Monday, December 01, 2014

Thoughts from The Barren

I have invited The Barren to post as often as he would like,
as he is an amazing wordsmith and I love to hear inside his head, 
no matter how painful or sad. As we know, writing can below is a piece he has been working on/through.

I fear I may be hiding within the empty lattice of a working life, focused on getting by each day instead of making this childless life my own. One way I see this is with how I react to questions about our childlessness - specifically that I'm left out of them. The cuts and calloused comments question only the woman I share this burden with, and in being ignored or feared by those careless questioners, the vacuum of any engagement leaves me feeling more alone than I would have expected. That part of me that wants to get angry at someone for the morning-news interrogations merely aches and folds back in on itself, without satisfaction or even the shame of an outburst. Does it rot there, stuck in the folds of itself? Or is it potential energy, waiting to be unlocked with the turning key of a kind or cruel thought?
Irrespective of my anxieties about folded emotions, I like to think it is the panoply of what each of us holds dear in that dream of having a child which gives rise to so many critiques - to the apparently obvious solutions and the baffled, furrowed, even scornful faces that accompany them.
A particularly painful accusation that is made by friends, family, and acquaintances with equal casualness is the "You haven't tried hard enough" comment, though it is never spoken so directly. It can be variously rephrased as a peppy "Don't give up" or the more bard-like rendition of "I had a friend in your situation, and they just kept at it and it was years later but you know what she got pregnant and now they have three kids and they are so happy I mean it's a miracle don't you think..."
There are many tangential lines to that initial focus on work-rate that expand the theme of not trying hard enough - not exhausting all options: "I'll have your baby, use my womb!"; "You should try IVF..."; Have you used egg-whites as a lubricant?"; "my sisters best-friend got pregnant after she went to an acupuncturist...", "I read on CNN that supplement X has gotten lots of infertile women pregnant, you should try that!"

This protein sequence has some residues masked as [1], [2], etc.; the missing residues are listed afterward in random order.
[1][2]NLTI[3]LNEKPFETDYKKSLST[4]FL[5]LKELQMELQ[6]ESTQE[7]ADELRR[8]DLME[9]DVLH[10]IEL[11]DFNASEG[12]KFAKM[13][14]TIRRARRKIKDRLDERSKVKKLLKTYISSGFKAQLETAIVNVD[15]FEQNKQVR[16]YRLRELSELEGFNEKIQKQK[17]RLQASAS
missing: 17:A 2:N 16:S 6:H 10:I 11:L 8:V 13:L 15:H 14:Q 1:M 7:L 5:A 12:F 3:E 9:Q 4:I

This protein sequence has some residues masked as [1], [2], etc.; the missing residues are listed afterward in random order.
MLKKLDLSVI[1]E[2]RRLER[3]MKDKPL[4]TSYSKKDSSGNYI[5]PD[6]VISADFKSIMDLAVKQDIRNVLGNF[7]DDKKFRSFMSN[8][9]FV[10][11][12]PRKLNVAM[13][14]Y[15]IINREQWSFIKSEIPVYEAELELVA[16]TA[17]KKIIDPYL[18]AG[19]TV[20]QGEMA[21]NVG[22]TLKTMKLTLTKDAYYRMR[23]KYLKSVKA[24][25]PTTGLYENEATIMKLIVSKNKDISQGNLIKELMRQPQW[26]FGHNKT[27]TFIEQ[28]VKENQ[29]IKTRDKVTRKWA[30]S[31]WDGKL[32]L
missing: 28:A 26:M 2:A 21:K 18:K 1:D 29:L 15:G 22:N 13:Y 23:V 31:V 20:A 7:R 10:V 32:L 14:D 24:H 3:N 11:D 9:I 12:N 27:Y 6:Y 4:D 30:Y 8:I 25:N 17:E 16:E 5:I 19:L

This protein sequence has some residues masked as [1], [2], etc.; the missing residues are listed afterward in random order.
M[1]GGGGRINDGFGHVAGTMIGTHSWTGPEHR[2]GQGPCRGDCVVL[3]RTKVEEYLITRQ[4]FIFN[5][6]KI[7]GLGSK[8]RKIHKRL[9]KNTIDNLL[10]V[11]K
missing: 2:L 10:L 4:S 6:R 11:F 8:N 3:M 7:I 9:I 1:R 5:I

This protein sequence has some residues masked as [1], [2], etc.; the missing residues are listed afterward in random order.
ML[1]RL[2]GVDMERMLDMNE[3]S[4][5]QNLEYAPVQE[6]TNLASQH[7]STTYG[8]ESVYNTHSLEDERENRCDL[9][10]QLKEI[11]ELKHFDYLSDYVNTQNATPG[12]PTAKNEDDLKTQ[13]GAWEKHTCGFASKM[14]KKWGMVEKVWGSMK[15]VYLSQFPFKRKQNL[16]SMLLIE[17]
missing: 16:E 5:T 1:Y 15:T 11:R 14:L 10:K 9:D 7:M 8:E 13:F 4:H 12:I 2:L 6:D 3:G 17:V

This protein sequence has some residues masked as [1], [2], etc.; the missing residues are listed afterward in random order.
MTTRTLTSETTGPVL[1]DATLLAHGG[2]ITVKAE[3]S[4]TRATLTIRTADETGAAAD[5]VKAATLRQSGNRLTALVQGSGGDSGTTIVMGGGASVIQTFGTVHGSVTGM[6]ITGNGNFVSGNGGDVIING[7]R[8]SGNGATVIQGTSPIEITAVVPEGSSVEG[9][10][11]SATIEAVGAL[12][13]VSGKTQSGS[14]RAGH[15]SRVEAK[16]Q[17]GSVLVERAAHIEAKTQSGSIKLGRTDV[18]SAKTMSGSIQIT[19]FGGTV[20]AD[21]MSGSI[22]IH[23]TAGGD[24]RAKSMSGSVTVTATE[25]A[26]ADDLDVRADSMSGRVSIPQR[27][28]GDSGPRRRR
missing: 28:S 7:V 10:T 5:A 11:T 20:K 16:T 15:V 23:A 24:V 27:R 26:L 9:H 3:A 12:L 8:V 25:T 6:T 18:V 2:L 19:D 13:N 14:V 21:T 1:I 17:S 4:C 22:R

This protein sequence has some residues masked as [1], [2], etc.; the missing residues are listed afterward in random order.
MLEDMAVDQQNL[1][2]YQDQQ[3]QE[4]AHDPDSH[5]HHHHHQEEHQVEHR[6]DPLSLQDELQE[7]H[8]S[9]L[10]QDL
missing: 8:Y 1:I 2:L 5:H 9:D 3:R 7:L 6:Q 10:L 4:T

Each solution caters to one or another price to be paid, but what they all hold in common is the end-goal: the acquisition of a child. This focus on the goal warps into pathology for many couples, with the result often being broken bodies, hearts, and unfortunately, many marriages. The goal is achieved! The couple acquires a child - success! And then divorces because of the immense stress and suffering caused by the process. Really? Goal achieved?
Inevitably the conversation turns to Adoption. Why don't we adopt? This question nags at me more than any other that I hear, because it assumes that the end-result is really what matters and moreover for the fact that it derives that end-result through commerce. Our desire was to create through the union of our mind and bodies a progeny, a physical manifestation of our love for one another and an expression of the universal mystery of life. In our case the end-result we were dreaming of was not just the child - it was the child created as a result of our union.
No path exists for us to achieve that end that does not compromise some essence of what is ultimately a matter of spiritual conviction.
The popular counters do little to answer or support this conviction. For example, the standard " will come to love them as your own...". A painful twist on this is promoted with heart-felt and honest emotion by the adopted themselves; after all, they can attest to the love and meaning that their parents brought to their life! See? The goal is achieved!